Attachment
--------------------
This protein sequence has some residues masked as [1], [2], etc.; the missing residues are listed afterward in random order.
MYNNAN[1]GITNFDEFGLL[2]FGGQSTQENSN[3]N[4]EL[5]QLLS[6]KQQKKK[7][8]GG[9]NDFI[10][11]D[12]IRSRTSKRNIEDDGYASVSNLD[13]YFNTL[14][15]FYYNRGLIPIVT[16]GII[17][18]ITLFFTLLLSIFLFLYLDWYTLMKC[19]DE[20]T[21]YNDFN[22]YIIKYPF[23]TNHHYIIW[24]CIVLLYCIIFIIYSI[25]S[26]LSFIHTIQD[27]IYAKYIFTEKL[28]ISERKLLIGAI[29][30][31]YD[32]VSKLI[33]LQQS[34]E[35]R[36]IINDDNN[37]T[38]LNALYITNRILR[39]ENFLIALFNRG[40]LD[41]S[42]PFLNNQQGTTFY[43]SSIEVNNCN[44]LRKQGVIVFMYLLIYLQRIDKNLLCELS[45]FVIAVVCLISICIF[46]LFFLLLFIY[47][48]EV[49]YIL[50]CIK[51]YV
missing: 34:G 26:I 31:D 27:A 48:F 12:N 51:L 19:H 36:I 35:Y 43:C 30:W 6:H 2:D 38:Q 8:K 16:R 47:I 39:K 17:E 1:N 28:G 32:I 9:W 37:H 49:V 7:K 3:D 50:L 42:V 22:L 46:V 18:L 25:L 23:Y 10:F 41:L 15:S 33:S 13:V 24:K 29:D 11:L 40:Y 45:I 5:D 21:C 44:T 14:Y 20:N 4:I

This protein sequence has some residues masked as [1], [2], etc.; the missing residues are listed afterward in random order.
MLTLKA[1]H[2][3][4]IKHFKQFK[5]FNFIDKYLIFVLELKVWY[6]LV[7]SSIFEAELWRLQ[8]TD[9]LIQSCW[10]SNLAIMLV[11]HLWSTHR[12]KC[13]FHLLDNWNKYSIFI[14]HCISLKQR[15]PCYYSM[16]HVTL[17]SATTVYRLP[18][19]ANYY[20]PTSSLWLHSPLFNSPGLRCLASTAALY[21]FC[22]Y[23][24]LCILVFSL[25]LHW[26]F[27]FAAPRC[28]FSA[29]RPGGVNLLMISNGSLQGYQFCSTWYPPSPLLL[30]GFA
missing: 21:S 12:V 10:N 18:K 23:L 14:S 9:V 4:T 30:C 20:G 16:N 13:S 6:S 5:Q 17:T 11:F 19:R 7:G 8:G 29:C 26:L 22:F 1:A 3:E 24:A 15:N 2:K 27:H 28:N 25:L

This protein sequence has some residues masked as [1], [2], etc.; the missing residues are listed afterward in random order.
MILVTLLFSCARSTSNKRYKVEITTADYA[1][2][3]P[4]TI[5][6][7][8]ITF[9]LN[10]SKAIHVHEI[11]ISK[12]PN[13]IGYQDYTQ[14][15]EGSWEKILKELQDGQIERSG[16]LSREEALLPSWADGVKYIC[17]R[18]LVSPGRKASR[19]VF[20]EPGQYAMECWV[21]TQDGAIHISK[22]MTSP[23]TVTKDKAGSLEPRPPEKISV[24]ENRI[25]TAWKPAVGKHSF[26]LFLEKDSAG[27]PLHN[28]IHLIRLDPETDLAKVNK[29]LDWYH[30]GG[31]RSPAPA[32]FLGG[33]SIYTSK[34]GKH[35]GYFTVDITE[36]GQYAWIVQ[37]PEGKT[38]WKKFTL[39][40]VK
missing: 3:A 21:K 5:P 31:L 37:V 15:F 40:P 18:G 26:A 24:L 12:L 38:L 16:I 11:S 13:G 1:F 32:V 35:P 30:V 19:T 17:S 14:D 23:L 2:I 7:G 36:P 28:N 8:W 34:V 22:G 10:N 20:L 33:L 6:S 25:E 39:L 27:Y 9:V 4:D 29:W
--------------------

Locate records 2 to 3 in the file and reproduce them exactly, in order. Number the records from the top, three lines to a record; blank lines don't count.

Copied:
This protein sequence has some residues masked as [1], [2], etc.; the missing residues are listed afterward in random order.
MLTLKA[1]H[2][3][4]IKHFKQFK[5]FNFIDKYLIFVLELKVWY[6]LV[7]SSIFEAELWRLQ[8]TD[9]LIQSCW[10]SNLAIMLV[11]HLWSTHR[12]KC[13]FHLLDNWNKYSIFI[14]HCISLKQR[15]PCYYSM[16]HVTL[17]SATTVYRLP[18][19]ANYY[20]PTSSLWLHSPLFNSPGLRCLASTAALY[21]FC[22]Y[23][24]LCILVFSL[25]LHW[26]F[27]FAAPRC[28]FSA[29]RPGGVNLLMISNGSLQGYQFCSTWYPPSPLLL[30]GFA
missing: 21:S 12:V 10:N 18:K 23:L 14:S 9:V 4:T 30:C 20:G 16:N 13:S 6:S 5:Q 17:T 11:F 19:R 7:G 8:G 29:C 26:L 22:F 1:A 3:E 24:A 15:N 2:K 27:H 28:N 25:L

This protein sequence has some residues masked as [1], [2], etc.; the missing residues are listed afterward in random order.
MILVTLLFSCARSTSNKRYKVEITTADYA[1][2][3]P[4]TI[5][6][7][8]ITF[9]LN[10]SKAIHVHEI[11]ISK[12]PN[13]IGYQDYTQ[14][15]EGSWEKILKELQDGQIERSG[16]LSREEALLPSWADGVKYIC[17]R[18]LVSPGRKASR[19]VF[20]EPGQYAMECWV[21]TQDGAIHISK[22]MTSP[23]TVTKDKAGSLEPRPPEKISV[24]ENRI[25]TAWKPAVGKHSF[26]LFLEKDSAG[27]PLHN[28]IHLIRLDPETDLAKVNK[29]LDWYH[30]GG[31]RSPAPA[32]FLGG[33]SIYTSK[34]GKH[35]GYFTVDITE[36]GQYAWIVQ[37]PEGKT[38]WKKFTL[39][40]VK
missing: 3:A 21:K 5:P 31:L 37:V 15:F 40:P 18:G 26:A 24:L 12:L 38:L 16:I 11:S 13:G 1:F 32:V 35:P 30:V 19:T 17:S 14:D 23:L 2:I 7:G 36:P 28:N 8:W 34:V 22:G 10:N 20:L 33:L 6:S 25:E 39:L 27:Y 9:V 4:D 29:W